In early visits to 13 of the 48 diocesan congregations across central and southern Indiana, Baskerville-Burrows said she has been impressed with a church that is less homogeneous than it might seem. “Sometimes there is the narrative that we are not diverse because we are in Indiana,” she said. “It is new Americans. It is racial diversity.”
Baskerville-Burrows knows about diversity. Her grandfather grew up on a Shinnecock Indian reservation on eastern Long Island and, as a child, she spent Labor Day weekends at tribal powwows. She had enough Shinnecock in her blood to qualify for college scholarships aimed at Native Americans.
At Cornell University, where she studied historic preservation, her friendships with Muslims would inform her later response to the terrorist attacks — a rejection of Islamophobia.
As a chaplain at Syracuse University, she traveled to the Holy Land with friends who were Muslim and Jewish, finding it “a great way to learn the full story.” Her husband of 14 years, Harrison Burrows, is a native of the Bahamas. (They have a 6-year-old son and have settled in Nora).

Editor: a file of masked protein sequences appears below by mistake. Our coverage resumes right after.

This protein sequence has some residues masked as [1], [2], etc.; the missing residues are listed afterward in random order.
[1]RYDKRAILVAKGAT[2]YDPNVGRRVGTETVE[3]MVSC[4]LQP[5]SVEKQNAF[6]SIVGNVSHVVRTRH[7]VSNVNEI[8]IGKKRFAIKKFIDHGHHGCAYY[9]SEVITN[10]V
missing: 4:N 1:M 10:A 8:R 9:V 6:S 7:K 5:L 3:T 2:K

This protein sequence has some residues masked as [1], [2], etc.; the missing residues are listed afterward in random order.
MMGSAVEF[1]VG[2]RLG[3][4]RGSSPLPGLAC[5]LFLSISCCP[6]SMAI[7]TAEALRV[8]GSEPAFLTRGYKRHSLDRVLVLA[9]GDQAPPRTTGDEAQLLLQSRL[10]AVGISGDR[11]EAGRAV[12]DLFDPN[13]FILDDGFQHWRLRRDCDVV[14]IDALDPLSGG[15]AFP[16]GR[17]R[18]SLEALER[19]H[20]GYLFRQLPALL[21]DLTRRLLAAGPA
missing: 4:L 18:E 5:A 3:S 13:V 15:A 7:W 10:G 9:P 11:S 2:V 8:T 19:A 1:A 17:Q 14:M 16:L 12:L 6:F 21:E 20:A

That sensitivity to diversity seems in line with one of the conversations going on in her new diocese — concern for immigrants in the community and in the pews. At this early juncture, Baskerville-Burrows wouldn’t wade into the controversies about the sanctuary being offered by churches, universities and cities. But it’s clearly on her radar.
“The issue for immigration is a big one for our faith,” she said. “It is actually all right there in the story of our faith. When you talk about what does it mean to be people who follow a savior who was a refugee of sorts, we’re going to have to see what the time and the immediate needs demand.”
A larger issue facing the new bishop is an existential one — a dwindling membership. The Episcopal Church peaked nationally in the late 1960s but, like other mainline denominations, has been on a 50-year slide. The largest demographic in the church today are those older than 65.
That’s been reflected in Indiana, where there were more than 25,000 Episcopalians in 1980, according to the Association of Religious Data Archives. Today, there are fewer than 15,000. The Diocese of Indianapolis now has more than 9,300 members. It’s a byproduct of an evolving spirituality that, increasingly, is untethered to the institutional church.
Baskerville-Burrows recognizes that. She notes that many church buildings are situated in locales where the overall population has declined. Still, after her early visits around the diocese, she reports finding vibrancy, and that the church’s message of hope and inclusion is changing lives, which she sees as the best metric. Above all, she says the church is well-equipped to meet a yearning in today’s culture — for belonging.
“We are in a fragmented culture that seems to have no end to fragmentation. It’s easier now to be isolated than it has ever been. Our scriptures tell us … that we are meant for community and for belonging, and so I hear that yearning. That’s why I am hopeful about the future of the church.”